Japan PM Abe unlikely to call snap election due to quakes - Sankei | Reuters

TOKYO Japanese Prime Minister Shinzo Abe is unlikely to call a snap election after deadly earthquakes on southern Kyushu island and may postpone ratification of the Trans-Pacific Partnership (TPP) trade agreement until the next session of parliament, the Sankei newspaper reported Wednesday. Speculation had grown that Abe may dissolve parliament's lower house and call an election on the same day as an upper house poll is due in July.

Reuters April 20, 2016 07:16:51 IST
Japan PM Abe unlikely to call snap election due to quakes - Sankei
| Reuters

Japan PM Abe unlikely to call snap election due to quakes  Sankei
 Reuters

TOKYO Japanese Prime Minister Shinzo Abe is unlikely to call a snap election after deadly earthquakes on southern Kyushu island and may postpone ratification of the Trans-Pacific Partnership (TPP) trade agreement until the next session of parliament, the Sankei newspaper reported Wednesday.

Speculation had grown that Abe may dissolve parliament's lower house and call an election on the same day as an upper house poll is due in July.

But Sankei said a double election would put a burden on quake-hit local municipals as they seek to reconstruct their economies and put the lives of victims back in order.

A series of Japanese quakes measuring up to 7.3 hit Kyushu last week killing 44 people. More than 94,000 people remained in evacuation centres, cut off from the world by destroyed roads.

Because of the quakes, the government's ruling coalition was expected to postpone ratification of the TPP trade agreement in the current parliament which ends June 1, the report said.

The TPP was not expected to ratified soon.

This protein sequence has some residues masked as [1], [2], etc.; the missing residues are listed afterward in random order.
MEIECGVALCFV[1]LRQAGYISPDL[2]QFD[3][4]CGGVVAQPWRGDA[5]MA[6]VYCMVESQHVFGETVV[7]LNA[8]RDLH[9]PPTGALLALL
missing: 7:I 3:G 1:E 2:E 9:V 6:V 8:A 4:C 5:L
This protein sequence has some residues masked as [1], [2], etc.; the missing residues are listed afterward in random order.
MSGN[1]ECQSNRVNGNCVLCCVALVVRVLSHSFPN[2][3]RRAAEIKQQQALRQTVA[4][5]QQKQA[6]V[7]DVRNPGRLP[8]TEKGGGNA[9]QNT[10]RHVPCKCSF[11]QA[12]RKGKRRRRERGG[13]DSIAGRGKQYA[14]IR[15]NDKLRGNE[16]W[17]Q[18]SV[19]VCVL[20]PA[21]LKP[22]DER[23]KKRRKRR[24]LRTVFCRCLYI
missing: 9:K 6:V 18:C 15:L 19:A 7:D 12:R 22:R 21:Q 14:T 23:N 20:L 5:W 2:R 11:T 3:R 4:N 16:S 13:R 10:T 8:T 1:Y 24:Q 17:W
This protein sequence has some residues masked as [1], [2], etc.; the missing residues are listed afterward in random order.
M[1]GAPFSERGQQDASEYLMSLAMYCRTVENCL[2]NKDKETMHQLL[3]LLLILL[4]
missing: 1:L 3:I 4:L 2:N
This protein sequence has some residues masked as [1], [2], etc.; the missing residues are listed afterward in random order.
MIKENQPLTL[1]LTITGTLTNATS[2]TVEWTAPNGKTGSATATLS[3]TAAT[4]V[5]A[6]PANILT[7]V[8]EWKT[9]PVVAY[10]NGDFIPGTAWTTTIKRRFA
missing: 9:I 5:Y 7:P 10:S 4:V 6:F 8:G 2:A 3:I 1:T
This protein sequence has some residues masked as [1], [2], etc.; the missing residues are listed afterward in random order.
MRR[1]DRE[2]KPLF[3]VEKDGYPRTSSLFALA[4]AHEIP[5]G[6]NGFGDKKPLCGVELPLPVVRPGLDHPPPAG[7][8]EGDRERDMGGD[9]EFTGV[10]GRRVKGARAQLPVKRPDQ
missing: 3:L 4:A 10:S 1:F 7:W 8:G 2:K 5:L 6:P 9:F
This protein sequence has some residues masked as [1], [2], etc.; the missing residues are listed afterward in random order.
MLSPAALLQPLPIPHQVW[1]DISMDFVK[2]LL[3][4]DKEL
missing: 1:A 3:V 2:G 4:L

Abe is expected to announce a final decision on a sales tax hike planned next April around the time of a May 26-27 Group of Seven summit that he will host.

The premier was already expected to delay the tax increase even before the deadly quakes, which some private economists said now make the postponement even more likely. 

Abe said this week that he would stick to the tax plan, barring a financial crisis or a major natural disaster.

Separately, Tomomi Inada, the policy chief of the ruling Liberal Democratic Party said that the government could consider raising the sales tax one percentage point at a time if the economy was not strong enough to endure a bigger rise, the Nikkei business daily reported.

(Reporting by Kaori Kaneko and Linda Sieg; Editing by Michael Perry)

This story has not been edited by Firstpost staff and is generated by auto-feed.

Updated Date:

also read

WhatsApp introduces 'Fast Playback' feature for voice messages on Android, iOS, web and desktop app
News & Analysis

WhatsApp introduces 'Fast Playback' feature for voice messages on Android, iOS, web and desktop app

The Fast Playback feature adds the option to listen to voice notes at variable speeds – 1x, 1.5x, and even 2x speed.

Twitter may soon rollout Facebook-like 'cheer', 'sad', 'hmm', and 'haha' emoji reactions
News & Analysis

Twitter may soon rollout Facebook-like 'cheer', 'sad', 'hmm', and 'haha' emoji reactions

While clearly inspired by Facebook reactions, Twitter may take a different approach on the moods or emotions that users will be able to use to react on a post.

Should internet giants pay for news? All about the debate and the global experience so far
News & Analysis

Should internet giants pay for news? All about the debate and the global experience so far

Here's a look at how countries have gone about getting big tech to pay up for news content.